At one point the godfathers of desert rock Yawning Man were one of that scenes most elusive bands and, like most trailblazers, they were often overlooked which wasn’t helped by the fact that, although they formed in 1986, they didn’t make their vinyl debut until 2005. Thankfully since then they’ve made up for lost time and a string of fine releases has led to their fifth long player: Macedonian Lines. Released by the terminally cool Heavy Psych Sounds it’s a record that melds stoner, doom and heavy rock with intricate musicianship and the result is something both powerful and ethereal.
Opener ‘Virtual Funeral’ has a dreamlike quality but it’s tethered by a distorted, weighty bassline which is rather hypnotic in its repetition. In opposition a clean guitar line paints small concentric webs which entice then ensnare the listener. Like wheels within wheels subtle changes in timbre and instrumentation, often only discernible to the attentive ear, seem to cause physiological changes and alter emotions. Macedonian Lines is not designed as background music but rather it’s an album that demands your full attention. Emotive isn’t a word that’s often ascribed to the desert rock genre but that’s certainly appropriate here, especially on the next cut, the albums title track. Close your eyes and the soaring guitars on ‘Macedonian Lines’ is akin to floating over Scandinavian shorelines or deserted deserts. A feeling of spaciousness is helped by a great production which often places the guitar and bass at opposite ends at the periphery of your speakers and a feeling of something huge and vast is created which makes for a great listening experience, especially through headphones.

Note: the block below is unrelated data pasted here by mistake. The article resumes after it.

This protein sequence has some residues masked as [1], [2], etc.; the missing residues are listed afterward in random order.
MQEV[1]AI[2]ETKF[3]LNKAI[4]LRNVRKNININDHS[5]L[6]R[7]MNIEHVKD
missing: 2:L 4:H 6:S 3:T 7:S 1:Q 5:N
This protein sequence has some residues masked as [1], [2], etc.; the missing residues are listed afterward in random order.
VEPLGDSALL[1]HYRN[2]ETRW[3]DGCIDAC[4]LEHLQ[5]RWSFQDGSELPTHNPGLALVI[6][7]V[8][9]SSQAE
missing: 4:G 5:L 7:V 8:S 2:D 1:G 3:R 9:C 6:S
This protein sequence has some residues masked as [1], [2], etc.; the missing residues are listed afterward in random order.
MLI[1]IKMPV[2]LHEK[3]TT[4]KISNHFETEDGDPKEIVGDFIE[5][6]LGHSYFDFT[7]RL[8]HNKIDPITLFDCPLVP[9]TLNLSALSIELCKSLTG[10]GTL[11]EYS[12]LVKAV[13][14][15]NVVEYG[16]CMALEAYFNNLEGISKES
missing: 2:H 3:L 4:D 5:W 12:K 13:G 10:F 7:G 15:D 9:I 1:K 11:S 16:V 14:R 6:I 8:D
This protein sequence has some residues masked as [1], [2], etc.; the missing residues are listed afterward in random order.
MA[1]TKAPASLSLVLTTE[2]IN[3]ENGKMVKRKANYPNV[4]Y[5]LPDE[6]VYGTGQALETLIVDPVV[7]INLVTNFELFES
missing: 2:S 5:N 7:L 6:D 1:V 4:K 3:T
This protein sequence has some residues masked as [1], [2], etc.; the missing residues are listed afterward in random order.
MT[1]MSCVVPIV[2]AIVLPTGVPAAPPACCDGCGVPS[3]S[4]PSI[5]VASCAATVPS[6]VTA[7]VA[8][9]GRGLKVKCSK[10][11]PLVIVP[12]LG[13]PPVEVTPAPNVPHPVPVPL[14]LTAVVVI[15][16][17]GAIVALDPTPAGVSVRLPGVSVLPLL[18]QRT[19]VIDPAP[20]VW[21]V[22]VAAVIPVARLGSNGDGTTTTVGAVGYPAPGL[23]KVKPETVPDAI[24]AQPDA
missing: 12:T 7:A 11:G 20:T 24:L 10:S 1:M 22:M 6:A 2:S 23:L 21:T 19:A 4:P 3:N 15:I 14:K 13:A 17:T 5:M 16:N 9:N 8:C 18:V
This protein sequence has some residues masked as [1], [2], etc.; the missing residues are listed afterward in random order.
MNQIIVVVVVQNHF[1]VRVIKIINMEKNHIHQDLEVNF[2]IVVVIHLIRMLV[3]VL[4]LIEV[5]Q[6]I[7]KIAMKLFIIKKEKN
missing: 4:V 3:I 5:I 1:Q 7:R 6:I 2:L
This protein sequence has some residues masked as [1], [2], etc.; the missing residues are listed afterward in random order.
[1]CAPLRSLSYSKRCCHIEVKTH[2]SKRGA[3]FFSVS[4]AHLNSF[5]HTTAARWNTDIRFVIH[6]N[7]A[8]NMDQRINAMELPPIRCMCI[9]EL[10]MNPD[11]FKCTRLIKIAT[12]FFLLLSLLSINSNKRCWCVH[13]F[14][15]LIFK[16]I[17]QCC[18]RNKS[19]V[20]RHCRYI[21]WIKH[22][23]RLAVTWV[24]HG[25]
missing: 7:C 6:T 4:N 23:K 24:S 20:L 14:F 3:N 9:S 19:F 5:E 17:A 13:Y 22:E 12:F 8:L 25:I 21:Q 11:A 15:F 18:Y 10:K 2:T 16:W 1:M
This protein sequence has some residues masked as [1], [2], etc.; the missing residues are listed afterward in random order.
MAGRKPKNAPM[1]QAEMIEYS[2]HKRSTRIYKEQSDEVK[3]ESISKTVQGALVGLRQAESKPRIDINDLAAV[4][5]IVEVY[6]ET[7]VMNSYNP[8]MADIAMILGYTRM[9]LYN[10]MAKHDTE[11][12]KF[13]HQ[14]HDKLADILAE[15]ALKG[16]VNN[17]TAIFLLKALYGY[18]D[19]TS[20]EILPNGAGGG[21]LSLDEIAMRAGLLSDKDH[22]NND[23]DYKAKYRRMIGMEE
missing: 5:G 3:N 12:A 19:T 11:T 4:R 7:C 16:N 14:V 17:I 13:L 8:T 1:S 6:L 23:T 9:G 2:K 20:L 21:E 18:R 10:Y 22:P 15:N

‘Melancholy Sadie’ certainly lives up to it’s title with the drums and guitar working in tandem to create a circular sound that envelopes the listener and gives the feeling of a downward spiral. ‘Bowie’s Last Breath’ features a lovely fuzzy bassline that’s not dissimilar to that Sabbath rumble while ‘I’m Not A Real Indian (But I Play One On TV)’ features a luscious guitar that shimmers with an otherworldly, empyreal beauty. The epic ‘I Make Weird Choices’ brings the album to a fitting conclusion and, like much of the music contained within, it has a cinematic quality insofar as it wouldn’t seem out of place at the most climatic moment in a film.
My thoughts on first hearing this album is that a vocalist is missing. However successive spins have proved me wrong as a singer would detract from the haunting, attenuated nature of the music. A running time just shy of 32 minutes may seem a tad short to those who associate desert rock with extended jams but Macedonian Lines works precisely because of its succinctness. Devoid of bells and whistles all three instruments are brought to the fore and with tunes this good that’s exactly where they should be.
- Reviewed by Peter Dennis
- Macedonian Lines is released by Heavy Psych Sounds on 14 June 2019
- Virtual Funeral
- Macedonian Lines
- Melancholy Sadie
- Bowie’s Last Breath
- I’m Not A Real Indian (But I Play One On TV)
- I Make Weird Choices